Clever robots will be a crucial part of effectively run organisations in the future, and Rob Scott says the time for HR and broader businesses to prepare is now
One of the undisputable realities of moving into a digital work era is the continuous improvement in technologies which mimic and replicate what human employees are doing. The introduction of ‘bots’ into the workplace to perform logic-based and repetitive tasks is becoming a common occurrence. These task robots are able to perform activities faster, with greater accuracy and more efficiently that their human colleagues. In fact their capacity is close to 700 per cent greater than the human employee, who generally works at a 60 per cent utilisation rate for 7-8 hours a day, can be absent for a variety of reasons, doesn’t work 7 days a week, and who’s productivity is influenced by a plethora of human frailties. It’s no wonder ‘bots’ are attractive to organisations for this type of work.
But while task ‘bots’ quietly get on with their job in an unobtrusive way, their artificially intelligent and learning capable cousin is rapidly making an entrance into the workplace. These ‘bots’ typically interact with humans though various communication channels such as email, messaging tools, social media and voice. And while they are not physical machines, their style and manner of interaction typically evoke human-to-human like responses and emotional reactions from the human respondent.
“Their capacity is close to 700 per cent greater than the human employee, who generally works at a 60 per cent utilisation rate for 7-8 hours a day”
Let me introduce you to my personal assistant, Amy Ingram. She is exceptionally efficient at arranging my diary, highly proficient at English reading and writing, professional, tactful and importantly, knows where my favourite coffee shop is for informal meetings. She is also a virtual robot.
I’ve been using Amy for a few months (the term ‘using’ sounds somewhat offensive). She, as well as a male version called Andrew, are the creation of a US-based start-up called X.AI who have been developing the AI system for the past 2 years. Interestingly the company tagline of “Driven by artificial intelligence and human empathy” is exactly how Amy projects herself – clever and empathetic.
While I’m grateful for the many hours Amy has spared me, my real interest is the implications for HR professionals and management in dealing with a mixed genus workforce. In most cases, people are unaware that Amy is a machine, and generally respond politely to her emails. However, awareness of her ‘type’ is generally met with surprise, intrigue and some interesting behavioural changes in some cases.
I’ve had incidents of written abuse or use of foul language to “see how she reacts”. In another case when Amy misunderstood an email reply, a colleague resorted to derogatory and discriminatory terms such as “she must be a dumb blonde” to express his feelings about the error. My own behaviour has been interesting too – I’ve started defending Amy’s actions and refuting any abuse towards her. In a way I feel a manager’s obligation to protect her. Interestingly, it didn’t take long for my human colleagues to personify Amy and sometimes treat her in ways that would not be acceptable if she were a human.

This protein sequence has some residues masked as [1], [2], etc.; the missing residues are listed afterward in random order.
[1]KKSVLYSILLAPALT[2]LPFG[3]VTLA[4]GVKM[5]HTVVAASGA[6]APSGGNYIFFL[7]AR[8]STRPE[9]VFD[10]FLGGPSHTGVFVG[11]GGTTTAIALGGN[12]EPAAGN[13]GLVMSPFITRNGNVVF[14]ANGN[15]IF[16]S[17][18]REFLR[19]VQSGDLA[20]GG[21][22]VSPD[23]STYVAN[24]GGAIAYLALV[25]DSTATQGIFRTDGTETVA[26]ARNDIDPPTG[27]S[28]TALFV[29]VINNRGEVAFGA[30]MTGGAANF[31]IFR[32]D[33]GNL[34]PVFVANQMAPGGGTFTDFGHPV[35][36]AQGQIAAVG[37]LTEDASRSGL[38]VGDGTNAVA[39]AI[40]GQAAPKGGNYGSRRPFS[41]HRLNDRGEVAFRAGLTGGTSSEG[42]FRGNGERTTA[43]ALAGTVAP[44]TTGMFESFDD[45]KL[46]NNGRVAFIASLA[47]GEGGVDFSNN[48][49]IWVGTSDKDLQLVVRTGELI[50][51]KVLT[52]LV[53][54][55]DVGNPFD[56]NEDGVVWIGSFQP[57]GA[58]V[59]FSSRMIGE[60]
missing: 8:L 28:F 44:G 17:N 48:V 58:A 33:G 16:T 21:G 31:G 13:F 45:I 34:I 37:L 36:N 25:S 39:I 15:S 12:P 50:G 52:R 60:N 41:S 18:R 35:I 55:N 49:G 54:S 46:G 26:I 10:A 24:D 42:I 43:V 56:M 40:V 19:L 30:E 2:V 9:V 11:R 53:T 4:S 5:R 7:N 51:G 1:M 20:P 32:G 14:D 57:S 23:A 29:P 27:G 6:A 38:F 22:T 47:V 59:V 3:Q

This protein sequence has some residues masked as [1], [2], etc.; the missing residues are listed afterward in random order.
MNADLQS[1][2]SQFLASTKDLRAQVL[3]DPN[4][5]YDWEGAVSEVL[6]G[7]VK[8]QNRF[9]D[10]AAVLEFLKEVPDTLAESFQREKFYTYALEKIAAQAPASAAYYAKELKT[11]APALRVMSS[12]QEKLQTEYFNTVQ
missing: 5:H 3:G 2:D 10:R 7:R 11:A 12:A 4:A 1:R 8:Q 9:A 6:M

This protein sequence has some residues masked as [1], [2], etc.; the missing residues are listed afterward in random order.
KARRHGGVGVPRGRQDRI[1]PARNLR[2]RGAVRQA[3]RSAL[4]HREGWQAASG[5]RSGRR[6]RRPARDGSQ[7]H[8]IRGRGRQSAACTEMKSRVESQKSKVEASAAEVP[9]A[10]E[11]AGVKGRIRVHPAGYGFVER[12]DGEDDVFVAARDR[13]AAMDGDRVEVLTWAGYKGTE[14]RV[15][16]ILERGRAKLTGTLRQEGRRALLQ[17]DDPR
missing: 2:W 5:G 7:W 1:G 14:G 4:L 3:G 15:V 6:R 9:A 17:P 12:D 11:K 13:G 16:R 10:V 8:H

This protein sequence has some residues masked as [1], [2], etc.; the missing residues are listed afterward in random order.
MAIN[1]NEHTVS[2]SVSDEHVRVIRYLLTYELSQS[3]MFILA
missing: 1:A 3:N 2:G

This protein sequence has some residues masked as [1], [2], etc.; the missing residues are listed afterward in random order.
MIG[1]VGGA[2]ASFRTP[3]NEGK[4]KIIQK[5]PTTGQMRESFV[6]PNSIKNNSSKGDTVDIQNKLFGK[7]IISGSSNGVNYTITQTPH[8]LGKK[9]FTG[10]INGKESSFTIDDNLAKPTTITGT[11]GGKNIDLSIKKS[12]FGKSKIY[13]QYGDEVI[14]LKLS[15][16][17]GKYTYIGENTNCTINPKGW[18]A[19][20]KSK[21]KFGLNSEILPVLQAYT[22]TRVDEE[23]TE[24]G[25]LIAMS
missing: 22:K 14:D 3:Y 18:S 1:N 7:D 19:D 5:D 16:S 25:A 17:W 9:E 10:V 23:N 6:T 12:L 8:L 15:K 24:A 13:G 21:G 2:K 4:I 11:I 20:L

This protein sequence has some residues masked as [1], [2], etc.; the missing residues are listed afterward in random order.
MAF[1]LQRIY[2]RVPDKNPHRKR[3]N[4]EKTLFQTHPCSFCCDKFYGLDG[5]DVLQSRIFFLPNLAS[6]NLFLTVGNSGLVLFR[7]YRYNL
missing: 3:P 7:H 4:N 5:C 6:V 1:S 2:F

“People are unaware that Amy is a machine, and generally respond politely to her emails”
It’s early days, but HR and business leaders should start developing frameworks and principles for human-robot interaction, including:
- Ethical behaviour and codes of conduct between humans and robots
- Identifying policies and procedures for modification in light of AI and other robots
- Identification and approach towards human threats to physical and mental health & wellness as well as human dignity
- Robot management, interaction and leadership skills
- Ethical design, engagement and on-boarding rules for new robots
- Governance structures to preside over legal, social, transparency, trust, predictability, privacy and termination matters around a robotic workforce.
In a few years’ time, clever robots will be a crucial part of effectively run organisations. The time to prepare is now, including questioning the role and name of the current HR function.
5 key takeaways for HR
- The appropriate interaction between humans and intelligent robots in the workplace will require proactive intervention from business leaders
- Negative human reaction towards clever robots should not be underestimated. The introduction of intelligent tools which mimic human responses and behaviour will necessitate policy and practice review and adjustment.
- Human frailties, both physical and psychological as well as emotional needs of humans should be respected and enshrined in a code of conduct and ethics.
- If HR becomes the custodian of human and robotic resources, the question is what to name the function to reflect its accountabilities?
- Managers, HR professionals and employees will require new skills to effectively engage with intelligent robots in the workplace.
- https://x.ai/about/ – Driven by artificial intelligence and human empathy
- https://pdfs.semanticscholar.org/db38/3c06e6d1c480f54a97f604bb763700fcf352.pdf – A Code of Ethics for the Human-Robot Interaction Profession
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